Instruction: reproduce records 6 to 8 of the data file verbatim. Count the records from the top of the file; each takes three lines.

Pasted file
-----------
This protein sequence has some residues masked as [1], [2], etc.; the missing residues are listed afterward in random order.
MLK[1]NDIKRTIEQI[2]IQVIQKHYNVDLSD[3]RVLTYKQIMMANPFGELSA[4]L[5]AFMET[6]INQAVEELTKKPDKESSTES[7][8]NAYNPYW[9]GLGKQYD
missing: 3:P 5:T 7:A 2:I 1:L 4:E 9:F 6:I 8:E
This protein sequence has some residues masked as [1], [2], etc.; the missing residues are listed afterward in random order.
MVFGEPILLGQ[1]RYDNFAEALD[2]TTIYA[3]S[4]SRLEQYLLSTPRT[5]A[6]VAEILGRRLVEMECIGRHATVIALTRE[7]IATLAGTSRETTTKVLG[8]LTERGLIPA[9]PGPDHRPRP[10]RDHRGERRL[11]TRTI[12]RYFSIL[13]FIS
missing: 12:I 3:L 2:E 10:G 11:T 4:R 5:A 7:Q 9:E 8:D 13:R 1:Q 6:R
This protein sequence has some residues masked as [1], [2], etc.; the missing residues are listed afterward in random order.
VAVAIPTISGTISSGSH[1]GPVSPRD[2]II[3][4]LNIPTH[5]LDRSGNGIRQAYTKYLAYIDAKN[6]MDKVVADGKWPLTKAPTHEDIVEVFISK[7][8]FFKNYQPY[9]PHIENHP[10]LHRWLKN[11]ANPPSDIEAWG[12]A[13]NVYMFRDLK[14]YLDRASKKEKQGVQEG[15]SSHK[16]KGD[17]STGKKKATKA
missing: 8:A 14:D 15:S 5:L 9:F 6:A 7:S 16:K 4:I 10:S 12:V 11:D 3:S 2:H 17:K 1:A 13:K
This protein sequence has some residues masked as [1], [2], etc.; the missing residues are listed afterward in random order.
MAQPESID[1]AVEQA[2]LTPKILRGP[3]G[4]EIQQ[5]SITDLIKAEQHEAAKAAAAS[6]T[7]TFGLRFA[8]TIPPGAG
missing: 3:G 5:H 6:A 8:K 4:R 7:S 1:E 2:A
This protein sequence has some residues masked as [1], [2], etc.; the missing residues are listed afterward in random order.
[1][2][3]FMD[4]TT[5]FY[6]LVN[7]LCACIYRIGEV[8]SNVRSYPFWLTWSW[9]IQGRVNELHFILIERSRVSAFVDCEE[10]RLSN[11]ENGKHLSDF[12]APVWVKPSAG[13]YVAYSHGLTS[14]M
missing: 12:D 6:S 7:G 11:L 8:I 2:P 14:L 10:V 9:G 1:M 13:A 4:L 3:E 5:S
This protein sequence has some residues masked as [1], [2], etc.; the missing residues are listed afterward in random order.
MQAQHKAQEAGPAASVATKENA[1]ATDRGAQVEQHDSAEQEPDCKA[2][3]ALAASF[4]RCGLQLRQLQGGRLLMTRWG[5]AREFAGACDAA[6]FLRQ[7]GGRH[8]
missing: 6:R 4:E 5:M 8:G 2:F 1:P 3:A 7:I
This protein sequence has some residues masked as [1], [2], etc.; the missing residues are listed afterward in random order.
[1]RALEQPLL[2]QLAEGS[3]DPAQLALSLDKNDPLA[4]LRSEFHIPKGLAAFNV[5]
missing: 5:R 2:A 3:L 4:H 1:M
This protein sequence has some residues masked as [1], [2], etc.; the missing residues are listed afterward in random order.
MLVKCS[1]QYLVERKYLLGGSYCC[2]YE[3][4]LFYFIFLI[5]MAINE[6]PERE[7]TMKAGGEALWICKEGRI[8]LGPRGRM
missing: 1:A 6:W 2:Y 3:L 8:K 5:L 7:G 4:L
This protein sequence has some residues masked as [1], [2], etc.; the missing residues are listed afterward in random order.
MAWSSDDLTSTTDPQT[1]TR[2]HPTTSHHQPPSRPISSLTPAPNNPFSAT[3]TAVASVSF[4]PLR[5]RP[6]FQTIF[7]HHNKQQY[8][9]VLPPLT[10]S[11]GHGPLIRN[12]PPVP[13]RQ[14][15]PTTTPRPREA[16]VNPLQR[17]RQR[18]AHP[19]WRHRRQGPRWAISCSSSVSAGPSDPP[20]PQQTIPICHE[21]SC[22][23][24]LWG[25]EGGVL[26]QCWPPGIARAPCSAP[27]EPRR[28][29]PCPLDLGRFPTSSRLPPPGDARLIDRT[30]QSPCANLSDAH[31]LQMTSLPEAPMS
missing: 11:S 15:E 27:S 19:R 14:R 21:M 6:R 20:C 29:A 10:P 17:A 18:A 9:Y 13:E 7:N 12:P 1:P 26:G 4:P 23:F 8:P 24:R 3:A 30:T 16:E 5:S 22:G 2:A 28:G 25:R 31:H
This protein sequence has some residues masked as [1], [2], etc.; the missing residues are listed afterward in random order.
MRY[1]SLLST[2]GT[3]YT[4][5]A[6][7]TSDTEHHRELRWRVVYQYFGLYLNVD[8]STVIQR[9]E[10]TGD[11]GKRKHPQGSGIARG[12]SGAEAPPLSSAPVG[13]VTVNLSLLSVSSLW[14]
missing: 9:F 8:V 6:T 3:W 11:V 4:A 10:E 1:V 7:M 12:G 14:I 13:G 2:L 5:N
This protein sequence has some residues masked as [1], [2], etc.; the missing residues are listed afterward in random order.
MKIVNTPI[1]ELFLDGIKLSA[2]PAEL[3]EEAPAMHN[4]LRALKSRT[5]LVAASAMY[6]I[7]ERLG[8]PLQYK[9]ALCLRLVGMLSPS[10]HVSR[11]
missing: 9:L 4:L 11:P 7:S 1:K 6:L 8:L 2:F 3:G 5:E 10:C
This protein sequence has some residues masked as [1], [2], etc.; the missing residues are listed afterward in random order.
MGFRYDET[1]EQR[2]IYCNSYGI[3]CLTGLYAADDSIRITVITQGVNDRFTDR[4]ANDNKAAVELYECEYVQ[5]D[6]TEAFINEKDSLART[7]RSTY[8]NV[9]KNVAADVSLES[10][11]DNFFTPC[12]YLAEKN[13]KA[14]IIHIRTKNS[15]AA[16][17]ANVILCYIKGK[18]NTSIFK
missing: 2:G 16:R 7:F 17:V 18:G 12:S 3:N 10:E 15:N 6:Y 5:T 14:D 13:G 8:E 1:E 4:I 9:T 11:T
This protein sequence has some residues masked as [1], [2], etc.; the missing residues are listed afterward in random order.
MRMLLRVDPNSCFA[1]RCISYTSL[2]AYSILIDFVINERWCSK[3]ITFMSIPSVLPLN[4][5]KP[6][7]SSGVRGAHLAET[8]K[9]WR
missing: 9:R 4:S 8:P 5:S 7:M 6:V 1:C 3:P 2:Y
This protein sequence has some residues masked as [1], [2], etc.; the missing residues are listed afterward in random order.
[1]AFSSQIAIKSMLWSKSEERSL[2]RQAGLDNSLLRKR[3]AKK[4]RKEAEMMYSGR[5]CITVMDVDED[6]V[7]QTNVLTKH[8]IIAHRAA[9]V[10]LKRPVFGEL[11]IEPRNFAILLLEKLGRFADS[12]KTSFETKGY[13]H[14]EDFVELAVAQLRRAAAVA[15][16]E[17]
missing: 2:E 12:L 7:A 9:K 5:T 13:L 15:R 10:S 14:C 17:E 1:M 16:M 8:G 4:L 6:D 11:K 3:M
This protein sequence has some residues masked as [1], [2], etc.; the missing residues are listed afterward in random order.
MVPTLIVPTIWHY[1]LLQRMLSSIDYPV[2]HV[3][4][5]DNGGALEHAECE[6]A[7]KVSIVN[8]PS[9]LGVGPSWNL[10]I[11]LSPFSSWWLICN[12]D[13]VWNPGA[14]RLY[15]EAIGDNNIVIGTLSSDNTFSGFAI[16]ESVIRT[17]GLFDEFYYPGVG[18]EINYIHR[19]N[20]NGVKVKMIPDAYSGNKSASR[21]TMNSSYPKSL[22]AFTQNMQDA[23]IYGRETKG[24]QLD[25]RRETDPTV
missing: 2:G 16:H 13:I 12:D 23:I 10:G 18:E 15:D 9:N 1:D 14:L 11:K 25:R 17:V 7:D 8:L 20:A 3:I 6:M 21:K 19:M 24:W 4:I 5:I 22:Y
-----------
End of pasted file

This protein sequence has some residues masked as [1], [2], etc.; the missing residues are listed afterward in random order.
MQAQHKAQEAGPAASVATKENA[1]ATDRGAQVEQHDSAEQEPDCKA[2][3]ALAASF[4]RCGLQLRQLQGGRLLMTRWG[5]AREFAGACDAA[6]FLRQ[7]GGRH[8]
missing: 6:R 4:E 5:M 8:G 2:F 1:P 3:A 7:I
This protein sequence has some residues masked as [1], [2], etc.; the missing residues are listed afterward in random order.
[1]RALEQPLL[2]QLAEGS[3]DPAQLALSLDKNDPLA[4]LRSEFHIPKGLAAFNV[5]
missing: 5:R 2:A 3:L 4:H 1:M
This protein sequence has some residues masked as [1], [2], etc.; the missing residues are listed afterward in random order.
MLVKCS[1]QYLVERKYLLGGSYCC[2]YE[3][4]LFYFIFLI[5]MAINE[6]PERE[7]TMKAGGEALWICKEGRI[8]LGPRGRM
missing: 1:A 6:W 2:Y 3:L 8:K 5:L 7:G 4:L